In masking polycarbonate film, two different types of polyethylene film are used to protect the sides of the polycarbonate film. One side may be covered with a one mil, corona treated, non-embossed, low slip, low density polyethylene film. The other side may be covered with a 3 mil, low density polyethylene film which has been coated with a heat activated adhesive. Frequently, polycarbonate film is sold by the manufacturer to intermediate operations which print upon the polycarbonate film prior to shipment to an end user. The polyethylene film is used as a protective layer both before and after the polycarbonate sheet is printed. The 1 mil layer is normally removed immediately before printing where the adhesive coated, 3 mil, low density layer remains on the polycarbonate throughout the printing process and is only removed by the end user. Normally in the manufacturing process, both polyethylene film layers are applied to the polycarbonate film simultaneously shortly after it is extruded. The polyethylene is applied with a nip roll when the polycarbonate sheet is between 100 thickness of the sheet.
By contrast, polycarbonate sheeting normally utilizes a paper based masking for protection on both sides of the sheet.
The paper uses a heat activated acrylic adhesive to effect its adhesion to the polycarbonate. Frequently, humidity from the air permeates the paper and causes delamination between the paper and the adhesive. This allows the adhesive to remain on the polycarbonate after the paper mask is removed. The adhesive must be removed from the polycarbonate with a solvent.
Existing problems with polyethylene films currently used to mask polycarbonate films or sheets include:
(a) A different polyethylene film is used for each surface or side of the polycarbonate film causing increases in film inventory and complication of logistics and production methods. These increases and complications are a result of handling two types of film rather than one.
(b) Currently used one mil, low slip, low density polyethylene film has been known to completely laminate to the polycarbonate film to which it is applied.
(c) Polyethylene film is received from the manufacturer and applied to the polycarbonate film from a roll. Polyethylene film blocks on the roll and develops hard wrinkles. These hard wrinkles are a problem in that they do not come out of the polyethylene film prior to application on the polycarbonate film. The wrinkle will permanently distort the pliable surface of the polycarbonate film and render it useless for its desired end uses.
(d) The adhesive coated, 3 mil, low density polyethylene film adheres to the polycarbonate film through the use of a heat activated adhesive. This adhesive can leave a residue on the polycarbonate film which is also undesirable.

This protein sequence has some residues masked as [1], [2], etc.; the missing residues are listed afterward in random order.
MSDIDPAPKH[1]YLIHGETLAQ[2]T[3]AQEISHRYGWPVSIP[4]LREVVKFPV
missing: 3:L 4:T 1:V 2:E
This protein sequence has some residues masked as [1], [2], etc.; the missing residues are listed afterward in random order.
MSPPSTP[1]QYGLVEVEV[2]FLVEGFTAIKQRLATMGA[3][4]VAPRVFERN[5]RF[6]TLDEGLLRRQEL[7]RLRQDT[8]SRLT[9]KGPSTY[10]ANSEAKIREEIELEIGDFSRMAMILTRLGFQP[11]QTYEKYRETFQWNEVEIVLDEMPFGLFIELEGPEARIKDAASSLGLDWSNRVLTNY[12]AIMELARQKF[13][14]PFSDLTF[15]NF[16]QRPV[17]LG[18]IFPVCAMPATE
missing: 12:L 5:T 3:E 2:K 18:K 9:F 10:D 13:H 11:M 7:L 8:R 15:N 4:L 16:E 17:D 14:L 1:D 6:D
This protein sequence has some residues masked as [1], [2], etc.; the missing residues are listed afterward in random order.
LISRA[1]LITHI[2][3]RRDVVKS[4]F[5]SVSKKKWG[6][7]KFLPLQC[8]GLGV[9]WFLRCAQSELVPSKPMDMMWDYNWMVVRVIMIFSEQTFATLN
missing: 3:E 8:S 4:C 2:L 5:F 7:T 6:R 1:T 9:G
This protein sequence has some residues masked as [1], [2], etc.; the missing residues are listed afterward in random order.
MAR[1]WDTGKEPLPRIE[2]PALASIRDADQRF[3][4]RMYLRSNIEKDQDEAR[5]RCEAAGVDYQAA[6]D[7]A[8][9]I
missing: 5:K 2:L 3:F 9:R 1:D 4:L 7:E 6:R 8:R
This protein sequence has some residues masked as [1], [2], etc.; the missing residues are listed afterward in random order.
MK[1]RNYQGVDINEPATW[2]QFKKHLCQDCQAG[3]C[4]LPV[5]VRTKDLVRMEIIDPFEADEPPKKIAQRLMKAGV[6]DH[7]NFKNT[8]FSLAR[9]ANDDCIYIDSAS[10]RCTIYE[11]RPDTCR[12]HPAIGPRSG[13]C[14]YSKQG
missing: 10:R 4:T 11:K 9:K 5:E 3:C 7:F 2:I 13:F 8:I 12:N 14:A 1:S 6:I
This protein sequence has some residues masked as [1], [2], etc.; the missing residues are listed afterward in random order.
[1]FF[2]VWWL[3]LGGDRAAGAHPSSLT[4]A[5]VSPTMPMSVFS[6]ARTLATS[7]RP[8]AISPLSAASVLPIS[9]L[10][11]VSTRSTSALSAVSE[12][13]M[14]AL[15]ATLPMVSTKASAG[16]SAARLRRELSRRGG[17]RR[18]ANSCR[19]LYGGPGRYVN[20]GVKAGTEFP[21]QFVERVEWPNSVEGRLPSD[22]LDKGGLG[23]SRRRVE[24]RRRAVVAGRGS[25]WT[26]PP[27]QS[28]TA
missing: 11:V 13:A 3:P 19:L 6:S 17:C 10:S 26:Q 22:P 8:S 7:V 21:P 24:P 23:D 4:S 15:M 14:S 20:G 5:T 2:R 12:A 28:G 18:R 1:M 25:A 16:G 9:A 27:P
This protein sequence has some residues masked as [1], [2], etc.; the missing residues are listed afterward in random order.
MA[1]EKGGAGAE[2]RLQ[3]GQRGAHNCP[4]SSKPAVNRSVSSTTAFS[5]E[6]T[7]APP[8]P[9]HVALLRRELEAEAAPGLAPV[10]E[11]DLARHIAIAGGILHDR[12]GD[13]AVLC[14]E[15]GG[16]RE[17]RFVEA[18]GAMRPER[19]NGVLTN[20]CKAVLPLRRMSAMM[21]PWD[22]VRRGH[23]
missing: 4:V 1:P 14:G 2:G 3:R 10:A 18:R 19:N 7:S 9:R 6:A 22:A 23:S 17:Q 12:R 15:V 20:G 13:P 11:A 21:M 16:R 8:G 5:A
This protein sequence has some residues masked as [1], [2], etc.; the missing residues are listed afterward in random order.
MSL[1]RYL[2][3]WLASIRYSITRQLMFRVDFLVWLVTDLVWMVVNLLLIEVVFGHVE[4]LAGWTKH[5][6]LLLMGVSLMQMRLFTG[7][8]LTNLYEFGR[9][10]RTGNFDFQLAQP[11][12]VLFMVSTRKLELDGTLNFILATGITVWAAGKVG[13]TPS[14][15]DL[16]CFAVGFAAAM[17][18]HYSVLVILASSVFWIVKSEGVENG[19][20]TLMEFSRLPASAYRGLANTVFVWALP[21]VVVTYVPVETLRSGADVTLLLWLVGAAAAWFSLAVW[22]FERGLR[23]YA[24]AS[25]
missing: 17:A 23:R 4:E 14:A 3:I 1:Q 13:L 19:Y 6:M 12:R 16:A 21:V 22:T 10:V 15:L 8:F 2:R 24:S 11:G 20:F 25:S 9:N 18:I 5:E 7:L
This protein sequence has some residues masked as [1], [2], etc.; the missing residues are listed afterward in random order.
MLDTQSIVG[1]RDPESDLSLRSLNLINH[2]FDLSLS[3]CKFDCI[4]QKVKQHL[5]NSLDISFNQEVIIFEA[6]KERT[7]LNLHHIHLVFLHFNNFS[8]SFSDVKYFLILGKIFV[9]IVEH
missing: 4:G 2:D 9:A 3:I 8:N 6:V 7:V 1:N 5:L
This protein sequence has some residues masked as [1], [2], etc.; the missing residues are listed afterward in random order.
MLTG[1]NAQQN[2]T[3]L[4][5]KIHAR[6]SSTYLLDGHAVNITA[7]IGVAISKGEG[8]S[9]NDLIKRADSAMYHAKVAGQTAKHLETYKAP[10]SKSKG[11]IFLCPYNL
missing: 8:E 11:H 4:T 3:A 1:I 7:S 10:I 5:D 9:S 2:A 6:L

(e) Problems exist with the paper film mask used to protect the polycarbonate sheeting from scratches and dents during shipping and handling. The paper with adhesive is applied to the polycarbonate sheet at temperatures ranging from 100 from the air permeates the paper and causes delamination. Similar problems exist for acrylic, glass, polished or painted metals and other items which have a rigid, smooth surfaces.
These currently used films of the related art will now be explained in more detail.
The one mil, low slip, low density polyethylene film is a corona treated type of masking film. Corona treatment is the utilization of an electrostatic discharge to increase the film's adhesion level. The electrostatic discharge causes surface oxidation of the film whereby the non-polar saturated hydrocarbon surface becomes more chemically reactive to polar surfaces which, in effect, increases the adhesion level of the non-polar surface. Currently used masking film is non-embossed and relies on a very narrow window of corona treatment to facilitate the films adhesion to a smooth surface. The problem with the corona treatment process is that it cannot be controlled precisely enough to insure production is maintained within the desired window. When there is too little corona treatment, the masking film will not adhere to a smooth surface. When there is too much corona treatment, the masking film will either stick to itself and block within the roll, or the film will laminate to the smooth surface to which it is applied and become unremovable.
Corona treated masking films have a relatively high surface coefficient of friction (greater than 0.5). These films are extremely difficult to wind without inducing hard wrinkles which will distort a pliable, smooth surface upon application. Corona treated masking films normally have large and numerous gels and carbon specks which tend to dimple or distort the smooth surface of the substrate being protected. Gels are defined as unmelted polyethylene particles which range from a barely visible size up to larger than a pencil point.